87. 87. Stateless Servers<br /><ul><li>When the server does not maintain any state information
  88. 88. It is the responsibility of the server to ensure the operations are carried out correctly
  89. 89. For a similar example; you may have to open the file, seek to the correct location and then read to have a Read correctly.
  90. 90. Read(filename, position, bytes, buffer) or Write(filename, position, bytes, buffer)</li></ul>11/21/2009<br />IT703D: Distributed Computing Debasis Das<br />
  91. 91. Why Stateless Servers?<br /><ul><li>Stateful servers allow easier programming and typically they are more efficient, so why bother with a stateless server?
  92. 92. Stateless servers protect against failures
  93. 93. Server crashes, state information is lost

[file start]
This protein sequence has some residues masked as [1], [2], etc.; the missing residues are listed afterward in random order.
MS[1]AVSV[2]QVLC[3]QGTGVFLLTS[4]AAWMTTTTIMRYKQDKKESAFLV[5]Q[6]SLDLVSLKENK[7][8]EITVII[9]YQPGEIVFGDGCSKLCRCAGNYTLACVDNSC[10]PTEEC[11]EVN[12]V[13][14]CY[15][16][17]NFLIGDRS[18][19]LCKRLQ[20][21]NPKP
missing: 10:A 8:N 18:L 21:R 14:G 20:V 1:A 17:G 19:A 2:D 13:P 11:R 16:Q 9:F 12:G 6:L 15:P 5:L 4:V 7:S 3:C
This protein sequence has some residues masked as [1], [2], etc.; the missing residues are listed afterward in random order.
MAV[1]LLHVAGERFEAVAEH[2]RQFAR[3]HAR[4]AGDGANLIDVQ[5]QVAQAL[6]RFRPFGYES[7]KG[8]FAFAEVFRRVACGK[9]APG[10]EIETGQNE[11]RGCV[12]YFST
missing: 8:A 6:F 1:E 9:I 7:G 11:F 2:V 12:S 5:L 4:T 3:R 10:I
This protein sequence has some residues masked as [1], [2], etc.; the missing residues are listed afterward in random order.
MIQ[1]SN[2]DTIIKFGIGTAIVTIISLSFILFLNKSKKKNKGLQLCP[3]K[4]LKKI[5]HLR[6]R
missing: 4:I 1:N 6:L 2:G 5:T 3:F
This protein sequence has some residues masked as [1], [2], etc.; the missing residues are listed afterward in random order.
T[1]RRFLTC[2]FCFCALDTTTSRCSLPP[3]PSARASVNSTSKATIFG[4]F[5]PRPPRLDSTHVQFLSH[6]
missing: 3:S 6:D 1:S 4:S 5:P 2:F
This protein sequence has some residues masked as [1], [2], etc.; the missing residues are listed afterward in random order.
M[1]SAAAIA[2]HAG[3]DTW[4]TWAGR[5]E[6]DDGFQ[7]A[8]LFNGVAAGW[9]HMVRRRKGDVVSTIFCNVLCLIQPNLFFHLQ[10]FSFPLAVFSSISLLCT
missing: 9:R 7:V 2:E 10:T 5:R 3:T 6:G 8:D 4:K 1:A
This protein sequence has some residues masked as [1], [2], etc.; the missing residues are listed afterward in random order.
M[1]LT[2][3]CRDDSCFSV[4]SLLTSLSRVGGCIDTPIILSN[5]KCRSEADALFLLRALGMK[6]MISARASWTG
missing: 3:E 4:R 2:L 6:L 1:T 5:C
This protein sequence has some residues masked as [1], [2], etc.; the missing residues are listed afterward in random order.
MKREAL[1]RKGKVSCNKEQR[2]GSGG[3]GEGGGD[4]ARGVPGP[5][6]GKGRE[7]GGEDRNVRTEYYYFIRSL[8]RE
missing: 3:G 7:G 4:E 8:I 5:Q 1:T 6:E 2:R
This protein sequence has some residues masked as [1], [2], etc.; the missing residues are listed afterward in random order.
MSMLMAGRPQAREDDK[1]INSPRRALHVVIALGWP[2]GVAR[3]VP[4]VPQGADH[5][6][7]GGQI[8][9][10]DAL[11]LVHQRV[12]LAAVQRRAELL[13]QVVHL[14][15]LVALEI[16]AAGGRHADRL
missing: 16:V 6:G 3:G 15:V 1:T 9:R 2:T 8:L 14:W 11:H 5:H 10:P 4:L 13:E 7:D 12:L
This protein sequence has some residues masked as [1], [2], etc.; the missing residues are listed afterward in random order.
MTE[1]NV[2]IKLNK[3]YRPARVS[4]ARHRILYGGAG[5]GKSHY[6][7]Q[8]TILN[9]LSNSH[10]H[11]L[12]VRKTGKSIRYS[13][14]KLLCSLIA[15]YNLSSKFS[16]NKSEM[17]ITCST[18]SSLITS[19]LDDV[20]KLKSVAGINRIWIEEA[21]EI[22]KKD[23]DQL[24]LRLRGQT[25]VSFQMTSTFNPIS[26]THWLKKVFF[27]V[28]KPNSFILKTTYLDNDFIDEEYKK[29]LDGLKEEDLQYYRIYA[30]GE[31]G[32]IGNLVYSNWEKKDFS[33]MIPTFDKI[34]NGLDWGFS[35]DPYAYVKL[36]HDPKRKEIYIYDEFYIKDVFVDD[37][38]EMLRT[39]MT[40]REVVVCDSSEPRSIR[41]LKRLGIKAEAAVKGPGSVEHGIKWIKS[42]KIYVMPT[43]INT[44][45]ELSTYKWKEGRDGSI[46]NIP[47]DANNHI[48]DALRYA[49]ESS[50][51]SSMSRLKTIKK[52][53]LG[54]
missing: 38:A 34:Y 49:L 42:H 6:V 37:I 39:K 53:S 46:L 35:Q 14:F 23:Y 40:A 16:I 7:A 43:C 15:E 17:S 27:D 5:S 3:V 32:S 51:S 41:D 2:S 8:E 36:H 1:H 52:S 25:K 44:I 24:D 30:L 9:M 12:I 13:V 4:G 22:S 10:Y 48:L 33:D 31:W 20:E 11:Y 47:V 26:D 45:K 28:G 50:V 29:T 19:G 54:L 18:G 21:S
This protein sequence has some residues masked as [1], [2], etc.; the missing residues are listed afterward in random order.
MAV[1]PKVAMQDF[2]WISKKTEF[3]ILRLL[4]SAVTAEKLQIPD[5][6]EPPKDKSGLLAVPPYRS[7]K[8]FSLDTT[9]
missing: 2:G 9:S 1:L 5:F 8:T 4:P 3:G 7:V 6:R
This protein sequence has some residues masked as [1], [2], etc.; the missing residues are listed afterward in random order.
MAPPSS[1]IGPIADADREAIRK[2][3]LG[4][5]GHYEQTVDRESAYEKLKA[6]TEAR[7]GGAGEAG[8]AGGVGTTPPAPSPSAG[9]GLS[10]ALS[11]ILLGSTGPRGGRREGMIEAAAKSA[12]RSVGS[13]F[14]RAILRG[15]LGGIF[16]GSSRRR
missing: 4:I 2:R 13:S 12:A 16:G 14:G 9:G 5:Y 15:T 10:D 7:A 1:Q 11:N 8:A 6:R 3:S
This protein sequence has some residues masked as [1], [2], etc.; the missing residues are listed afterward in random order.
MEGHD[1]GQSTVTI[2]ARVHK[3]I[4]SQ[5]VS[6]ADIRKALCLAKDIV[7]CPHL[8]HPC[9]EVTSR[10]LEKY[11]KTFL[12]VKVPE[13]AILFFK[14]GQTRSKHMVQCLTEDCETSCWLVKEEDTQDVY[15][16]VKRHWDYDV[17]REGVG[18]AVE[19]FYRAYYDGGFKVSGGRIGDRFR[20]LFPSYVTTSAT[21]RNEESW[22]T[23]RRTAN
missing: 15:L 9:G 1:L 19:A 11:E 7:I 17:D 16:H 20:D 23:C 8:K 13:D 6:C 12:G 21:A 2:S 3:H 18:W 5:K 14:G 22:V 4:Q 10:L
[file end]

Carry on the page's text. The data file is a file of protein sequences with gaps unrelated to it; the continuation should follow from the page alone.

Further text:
94. 94. Client may be unaware of crash & restart creating inconsistent results.
  95. 95. Client crashes and restarts, server has useless state information that cannot be easily rolled back</li></ul>11/21/2009<br />IT703D: Distributed Computing Debasis Das<br />
  96. 96. Server Creation Semantics<br /><ul><li>Servers are independent processes compared to client servers
  97. 97. Independent lifetimes
  98. 98. Independent locations
  99. 99. Independent address spaces
  100. 100. Servers may be created prior to the client processes or on demand</li></ul>11/21/2009<br />IT703D: Distributed Computing Debasis Das<br />
  101. 101. Instance-per-call Servers<br /><ul><li>Server is created by RPC runtime when a call for it arrives